What struck me the most about Google's I/O Keynote on Wednesday wasn't the technology announcements or the futuristic vision of a 3D interface running in the browser. It was the almost radical emphasis on openness and cooperation that Google displayed by asking Mozilla and Palm to be featured components of the presentation. While Google develops a mobile platform and a web browser, they are evidently not averse to inviting "the competition" to the launch party. While this would be surprising for almost any other "technology company", Google can get away with it because they occupy a unique position: they own the largest Platform in the world and they lack an overall competitor.
Google isn't a technology company, it is a Platform, and they happen to be the only player in the market. While they have "competitors" in almost every line of business they run, they don't "compete" with anyone yet because no one else has a comparable Platform: not Microsoft, not "Big Media", not even the US government as demonstrated by the slide detailing traffic statistics for Whitehouse.gov's Google Moderator. Google's investments in technology are less about the technology itself and more about leverage gained by participating in the ecosystem that has developed around the Google Platform.
Old Wine, New Browsers
All of the technology I saw in Wednesday's keynote was an incremental improvement upon technologies already available in the market in the form of a plugin or a native application. While developers were salivating over the idea of a truly rich browser application, users don't care if they are looking at a SWF or a VIDEO tag in HTML 5 and gamers invest enough time in World of Warcraft not to mind that it is written as a native application. As developers we should realize that unless a user can be provided with some reason to care, a 3D application in a browser or a pretty drawing with the HTML 5 Canvas is indistinguishable from the same result rendered in a native application or a SWF. Vic Gundotra said as much when he discussed the long struggle to convince the industry to adopt XMLHttpRequest. Without a "killer application", there will be nothing pushing people to upgrade to browsers that support HTML 5.
Without that "killer app", there is a good chance that the future of the Web will be what it is today plus a bit more Adobe Flash or some version of Apple's App Store running on some soon-to-be-ubiquitous tablet computing device. In other words, Google realizes the limitations of web applications when compared to native counterparts. The expansion of capability for the Web is essential for the continued relevance of Google as a Platform. Will the future be a world in which gamers play World of Warcraft on a Cocoa-based native client on a 10" computing tablet switching over to an Adobe AIR client like Twhirl to communicate with a network of friends? Or, will the future be one in which we fire up a browser to do everything?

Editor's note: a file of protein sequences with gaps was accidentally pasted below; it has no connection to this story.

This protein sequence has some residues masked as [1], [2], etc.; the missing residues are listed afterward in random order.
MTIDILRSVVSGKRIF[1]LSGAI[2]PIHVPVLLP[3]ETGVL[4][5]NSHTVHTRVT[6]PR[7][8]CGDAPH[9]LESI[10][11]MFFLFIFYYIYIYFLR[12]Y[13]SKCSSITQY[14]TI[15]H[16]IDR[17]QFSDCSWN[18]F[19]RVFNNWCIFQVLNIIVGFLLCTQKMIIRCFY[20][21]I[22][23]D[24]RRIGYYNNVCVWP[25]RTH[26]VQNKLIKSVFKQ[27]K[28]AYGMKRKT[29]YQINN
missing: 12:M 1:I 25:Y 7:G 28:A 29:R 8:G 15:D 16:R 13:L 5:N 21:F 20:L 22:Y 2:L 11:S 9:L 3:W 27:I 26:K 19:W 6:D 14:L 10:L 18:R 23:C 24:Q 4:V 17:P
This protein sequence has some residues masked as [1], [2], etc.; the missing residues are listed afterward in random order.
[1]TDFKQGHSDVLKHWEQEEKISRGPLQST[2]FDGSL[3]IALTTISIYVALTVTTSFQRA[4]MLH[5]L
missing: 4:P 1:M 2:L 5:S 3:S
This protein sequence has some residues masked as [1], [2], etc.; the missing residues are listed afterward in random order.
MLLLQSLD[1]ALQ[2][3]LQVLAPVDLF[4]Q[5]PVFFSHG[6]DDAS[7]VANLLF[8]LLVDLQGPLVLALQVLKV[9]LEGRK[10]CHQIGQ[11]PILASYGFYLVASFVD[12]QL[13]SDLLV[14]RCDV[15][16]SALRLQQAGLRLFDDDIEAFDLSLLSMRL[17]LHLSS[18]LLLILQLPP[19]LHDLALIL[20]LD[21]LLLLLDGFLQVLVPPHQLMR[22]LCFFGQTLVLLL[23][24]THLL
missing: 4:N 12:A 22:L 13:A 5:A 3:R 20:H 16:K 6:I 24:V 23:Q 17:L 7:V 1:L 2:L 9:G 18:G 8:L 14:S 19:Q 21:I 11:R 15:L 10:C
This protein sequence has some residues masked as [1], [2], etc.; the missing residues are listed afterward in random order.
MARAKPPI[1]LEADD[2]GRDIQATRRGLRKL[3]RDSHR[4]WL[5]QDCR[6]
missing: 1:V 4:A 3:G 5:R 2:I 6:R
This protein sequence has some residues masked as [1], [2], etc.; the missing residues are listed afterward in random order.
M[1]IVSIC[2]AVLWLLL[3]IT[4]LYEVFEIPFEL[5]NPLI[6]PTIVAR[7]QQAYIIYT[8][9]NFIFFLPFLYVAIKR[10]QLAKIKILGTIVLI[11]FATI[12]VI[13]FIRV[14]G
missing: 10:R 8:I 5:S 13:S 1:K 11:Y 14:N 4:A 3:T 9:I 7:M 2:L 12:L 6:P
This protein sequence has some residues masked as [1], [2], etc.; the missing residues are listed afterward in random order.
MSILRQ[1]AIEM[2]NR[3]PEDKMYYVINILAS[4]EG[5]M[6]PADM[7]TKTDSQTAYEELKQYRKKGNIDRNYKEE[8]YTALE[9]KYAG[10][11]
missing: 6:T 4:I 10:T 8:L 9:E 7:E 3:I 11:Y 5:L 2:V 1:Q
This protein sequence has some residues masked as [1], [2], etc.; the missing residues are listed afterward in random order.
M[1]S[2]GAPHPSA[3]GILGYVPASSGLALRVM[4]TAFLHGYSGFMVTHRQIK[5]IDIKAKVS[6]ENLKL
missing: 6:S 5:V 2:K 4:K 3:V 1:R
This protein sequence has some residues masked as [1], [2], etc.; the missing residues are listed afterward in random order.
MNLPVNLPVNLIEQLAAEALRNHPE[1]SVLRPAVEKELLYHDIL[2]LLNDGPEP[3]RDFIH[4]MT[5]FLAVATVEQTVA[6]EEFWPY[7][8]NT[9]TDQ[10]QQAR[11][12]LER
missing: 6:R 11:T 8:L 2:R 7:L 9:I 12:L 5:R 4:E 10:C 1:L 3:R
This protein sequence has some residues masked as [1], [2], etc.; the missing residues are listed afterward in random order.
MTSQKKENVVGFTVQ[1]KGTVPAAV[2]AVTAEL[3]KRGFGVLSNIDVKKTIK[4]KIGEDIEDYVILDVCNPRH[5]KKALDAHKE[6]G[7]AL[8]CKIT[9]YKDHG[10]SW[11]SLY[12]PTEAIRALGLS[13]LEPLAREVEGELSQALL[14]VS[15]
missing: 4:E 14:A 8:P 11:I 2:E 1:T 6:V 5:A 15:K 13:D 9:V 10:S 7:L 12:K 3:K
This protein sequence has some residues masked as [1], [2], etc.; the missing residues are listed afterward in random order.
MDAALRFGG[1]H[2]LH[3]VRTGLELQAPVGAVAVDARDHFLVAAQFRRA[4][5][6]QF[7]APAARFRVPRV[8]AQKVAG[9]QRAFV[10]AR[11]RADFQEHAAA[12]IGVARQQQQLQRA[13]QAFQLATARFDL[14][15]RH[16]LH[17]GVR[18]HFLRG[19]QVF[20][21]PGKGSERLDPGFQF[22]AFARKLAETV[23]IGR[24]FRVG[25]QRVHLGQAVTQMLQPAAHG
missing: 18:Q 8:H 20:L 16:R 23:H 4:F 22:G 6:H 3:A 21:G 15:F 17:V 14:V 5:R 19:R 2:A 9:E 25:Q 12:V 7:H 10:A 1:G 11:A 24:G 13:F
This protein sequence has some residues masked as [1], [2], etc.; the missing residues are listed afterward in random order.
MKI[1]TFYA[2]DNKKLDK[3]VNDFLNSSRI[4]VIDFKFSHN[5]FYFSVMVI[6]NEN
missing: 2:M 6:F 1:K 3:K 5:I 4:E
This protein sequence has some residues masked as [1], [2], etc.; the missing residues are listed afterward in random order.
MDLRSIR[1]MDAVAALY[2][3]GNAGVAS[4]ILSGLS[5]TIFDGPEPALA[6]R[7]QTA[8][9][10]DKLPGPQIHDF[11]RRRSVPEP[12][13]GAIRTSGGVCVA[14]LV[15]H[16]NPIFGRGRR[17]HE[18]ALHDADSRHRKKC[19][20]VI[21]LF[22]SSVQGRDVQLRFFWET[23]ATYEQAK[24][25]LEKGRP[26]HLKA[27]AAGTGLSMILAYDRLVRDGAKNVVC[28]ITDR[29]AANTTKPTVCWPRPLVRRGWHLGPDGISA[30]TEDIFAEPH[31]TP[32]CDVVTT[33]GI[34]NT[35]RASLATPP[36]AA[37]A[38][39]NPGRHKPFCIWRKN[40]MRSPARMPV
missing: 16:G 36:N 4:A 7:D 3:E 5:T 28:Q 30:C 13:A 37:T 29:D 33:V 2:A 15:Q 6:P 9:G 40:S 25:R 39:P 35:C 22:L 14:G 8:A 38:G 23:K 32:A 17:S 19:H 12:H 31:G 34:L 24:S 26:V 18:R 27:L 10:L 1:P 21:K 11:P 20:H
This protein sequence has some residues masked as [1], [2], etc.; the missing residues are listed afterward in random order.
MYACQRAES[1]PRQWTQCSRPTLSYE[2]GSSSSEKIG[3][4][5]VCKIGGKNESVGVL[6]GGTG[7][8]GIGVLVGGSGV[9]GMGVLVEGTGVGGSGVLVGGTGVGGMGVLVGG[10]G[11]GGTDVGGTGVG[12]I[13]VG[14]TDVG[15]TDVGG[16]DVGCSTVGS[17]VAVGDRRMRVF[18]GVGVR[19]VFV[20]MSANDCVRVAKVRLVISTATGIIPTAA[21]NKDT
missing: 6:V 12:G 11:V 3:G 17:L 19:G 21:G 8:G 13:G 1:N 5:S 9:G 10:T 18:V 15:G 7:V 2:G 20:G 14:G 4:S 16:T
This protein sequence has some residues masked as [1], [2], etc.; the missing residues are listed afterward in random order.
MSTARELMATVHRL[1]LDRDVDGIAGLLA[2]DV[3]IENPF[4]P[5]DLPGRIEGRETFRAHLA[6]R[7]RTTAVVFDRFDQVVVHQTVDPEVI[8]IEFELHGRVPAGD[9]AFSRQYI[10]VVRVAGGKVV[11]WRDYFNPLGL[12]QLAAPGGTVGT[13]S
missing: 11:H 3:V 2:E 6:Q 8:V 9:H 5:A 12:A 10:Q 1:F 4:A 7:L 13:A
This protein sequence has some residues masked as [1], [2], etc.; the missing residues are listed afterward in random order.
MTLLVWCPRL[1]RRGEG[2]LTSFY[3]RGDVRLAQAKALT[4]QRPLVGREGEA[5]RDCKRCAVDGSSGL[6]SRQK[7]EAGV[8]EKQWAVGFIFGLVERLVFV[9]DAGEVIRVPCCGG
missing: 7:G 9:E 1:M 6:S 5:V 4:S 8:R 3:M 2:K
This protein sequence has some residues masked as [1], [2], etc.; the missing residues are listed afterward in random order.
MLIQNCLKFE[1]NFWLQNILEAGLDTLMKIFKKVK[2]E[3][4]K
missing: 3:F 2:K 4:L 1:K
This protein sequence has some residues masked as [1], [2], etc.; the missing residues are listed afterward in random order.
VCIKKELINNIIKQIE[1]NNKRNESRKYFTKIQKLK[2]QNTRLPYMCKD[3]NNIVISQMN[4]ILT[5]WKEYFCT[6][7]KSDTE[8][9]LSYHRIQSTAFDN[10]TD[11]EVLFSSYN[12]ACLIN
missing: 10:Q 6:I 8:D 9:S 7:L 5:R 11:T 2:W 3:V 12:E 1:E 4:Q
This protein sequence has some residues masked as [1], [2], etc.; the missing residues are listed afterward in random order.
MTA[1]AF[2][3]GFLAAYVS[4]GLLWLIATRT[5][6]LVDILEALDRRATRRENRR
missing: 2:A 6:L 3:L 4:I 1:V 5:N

Our Choice (for 2012): Browser or Native
This is certainly an interesting "fork in the road", and it is clear to see how HTML 5 and rich browser experience aligns with Google's interests. Despite Google's massive influence, I still don't think we can discount the importance of native, non-browser applications. Inertia is powerful and the Web moves very slowly. Broader adoption of browser-based applications is imperative for Google's continued growth and relevance.
HTML 5 will be usable for consumer-oriented applications maybe in a year, probably more like 3 years given the fact that few will be buying a new computer or upgrading an OS during this prolonged recession. While HTML 5 provides some compelling features, the only way we're going to see any level of adoption among site developers is if there is a rapid, tectonic shift in browser statistics. The recent stats suggest that Internet Explorer accounts for approximately 2/3rds of the market. Unfortunately, with IE, Microsoft has almost perfect leverage over the market. We could see a half-effort to support video and canvas in IE over the next few years, and if this happens we should expect Google to attempt and end-run around Microsoft by pushing Chrome as an alternative.
I think you'll be able to look back at Google I/O 2009 in 2012 as being ahead of its time, but the big question is how far ahead of the time are they. The answer depends on a number of strategic players in technology and yesterday's keynote was the opening act in a long kabuki dance of strategic moves. My prediction: if Microsoft plays nice and fully supports HTML 5 in the next six months in IE 8, you will be using it profitable in 2011. If Microsoft does not play nice, and IE 8 continues to have limited support for HTML 5, Google will start to push Chrome as a replacement and start to use Android on netbooks and tablets to send a message to Redmond.